• Please spell out full titles and put acronyms in parentheses at their first use, including commonly used union acronyms.
  • Where endnotes (please do not use footnotes or references) are necessary, please refer to the Chicago Manual of Style.

The winning essay will be published in the May 2018 issue of New Labor Forum and will be featured on the NLF website. The winner will also receive a one-year subscription to New Labor Forum.

The winning author will be notified by March 6, 2018. The winning essay will be judged by the journal editors. All decisions made by the judges regarding the winners will be final.

For more information, please contact Samantha.Valente@cuny.edu.

 

 

 

Video: Getting Back on Track: The New York Transit Crisis – Part 2

On October 13th, 2017, the Murphy Institute hosted a forum exploring the nature and causes of the current mass transit crisis, and focusing on solutions that could enable New York to sustain itself as a world-class city.

Panel 1:

  • Kafui Attoh, Assistant Professor of Urban Studies, Murphy Institute
  • Robert Paaswell, Distinguished Professor of Civil Engineering, City College of New York and Director Emeritus, University Transportation Research Center (UTRC)
  • Pierina Ana Sanchez, Directer, New York, Regional Planning Association

Panel 2:

  • Andrew Bata, Regional Manager North America, International Association of Public Transport (UITP)
  • City Council Member Ydanis Rodriguez, Chair of the Committee on Transportation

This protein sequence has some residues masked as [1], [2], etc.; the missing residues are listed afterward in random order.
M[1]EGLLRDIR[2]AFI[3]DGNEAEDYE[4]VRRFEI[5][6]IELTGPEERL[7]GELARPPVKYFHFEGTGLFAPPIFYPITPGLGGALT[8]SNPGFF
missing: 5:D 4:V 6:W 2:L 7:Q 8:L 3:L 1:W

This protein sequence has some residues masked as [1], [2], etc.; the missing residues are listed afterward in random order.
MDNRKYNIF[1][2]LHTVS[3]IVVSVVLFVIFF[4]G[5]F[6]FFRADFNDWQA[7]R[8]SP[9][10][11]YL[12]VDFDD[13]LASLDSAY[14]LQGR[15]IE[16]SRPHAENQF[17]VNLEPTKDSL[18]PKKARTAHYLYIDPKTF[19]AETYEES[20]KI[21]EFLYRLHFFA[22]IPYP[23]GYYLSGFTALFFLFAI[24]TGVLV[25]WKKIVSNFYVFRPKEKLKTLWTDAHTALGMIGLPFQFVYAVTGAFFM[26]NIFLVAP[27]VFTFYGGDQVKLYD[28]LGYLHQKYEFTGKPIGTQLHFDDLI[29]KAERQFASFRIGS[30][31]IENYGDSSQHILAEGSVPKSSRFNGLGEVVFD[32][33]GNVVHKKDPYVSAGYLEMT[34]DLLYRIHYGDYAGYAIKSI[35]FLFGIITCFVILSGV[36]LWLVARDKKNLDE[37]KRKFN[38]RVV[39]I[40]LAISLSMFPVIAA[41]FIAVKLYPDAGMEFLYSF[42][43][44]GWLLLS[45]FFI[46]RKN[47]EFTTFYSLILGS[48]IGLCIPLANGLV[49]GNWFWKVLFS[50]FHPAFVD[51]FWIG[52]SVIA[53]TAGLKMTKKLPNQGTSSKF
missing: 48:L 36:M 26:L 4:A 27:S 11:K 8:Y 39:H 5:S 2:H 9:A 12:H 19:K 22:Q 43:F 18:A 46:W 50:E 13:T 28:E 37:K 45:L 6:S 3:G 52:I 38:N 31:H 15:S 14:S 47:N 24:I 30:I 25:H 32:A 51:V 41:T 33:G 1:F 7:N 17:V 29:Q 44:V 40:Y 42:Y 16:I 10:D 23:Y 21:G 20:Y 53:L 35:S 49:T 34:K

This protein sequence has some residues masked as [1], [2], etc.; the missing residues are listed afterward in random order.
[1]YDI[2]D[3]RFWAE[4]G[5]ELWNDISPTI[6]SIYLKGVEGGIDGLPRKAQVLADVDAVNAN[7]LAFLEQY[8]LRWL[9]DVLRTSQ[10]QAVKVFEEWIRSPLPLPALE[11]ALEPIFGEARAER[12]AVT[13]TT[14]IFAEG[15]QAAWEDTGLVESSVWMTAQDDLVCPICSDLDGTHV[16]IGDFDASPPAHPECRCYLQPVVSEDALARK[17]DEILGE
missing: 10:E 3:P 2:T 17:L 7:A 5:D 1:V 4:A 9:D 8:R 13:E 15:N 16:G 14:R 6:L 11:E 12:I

• John Samuelsen, President, TWU International

Missed the event or want to catch it again? Part 2 is below. Catch Part 1 here.

Announcing the 20th Anniversary Issue of New Labor Forum

The right-wing’s decades-long attack on public sector unionism is slated for a hearing before the Supreme Court later this fall in the Janus v. AFSCME case. The September 2017 issue of New Labor Forum contemplates the probable implications and strategic options facing public sector unions once the ruling is handed down.

Also under contemplation in the Fall 2017 issue is the historically troubled, but occasionally productive, relationship between organized labor and civil rights organizations. Strengthening that alliance in the years ahead will prove critical to the fate of labor and racial justice movements. The journal examines the historical obstacles to such alliances, and suggests new grounds on which to reinvigorate those efforts under current circumstances.

Subscribe to New Labor Forum and gain full access to in-depth analysis on issues like these.

New Labor Forum Highlights: Sept 18th, 2017

The New Labor Forum has launched a bi-weekly newsletter on current topics in labor, curated by the some of the most insightful scholars and activists in the labor world today. Check out some highlights from the latest edition below.

We are now eight months into the hand-wringing and head-scratching induced by Donald Trump’s Presidency. Given the weekly unfolding of chaos and peril, few on the left fail to mark the current dismal march of time. But you could be excused for having neglected to notice two notable anniversaries this year: the 500th of the Protestant Reformation and the 100th of the Russian Revolution. In The Priest, the Commissar, and the Donald (Salmagundi), Steve Fraser, historian and New Labor Forum Editor-at-Large, argues that these anniversaries – one paving the way for an inner, spiritual quest for freedom, and the other toward a collective emancipation – offer a useful lens for viewing the nihilism of the Trump moment. While Fraser notes the constriction of the spiritual revolution and the appalling failures of the social revolution in question, he suggests they highlight precisely how ominous The Donald’s political lurching is.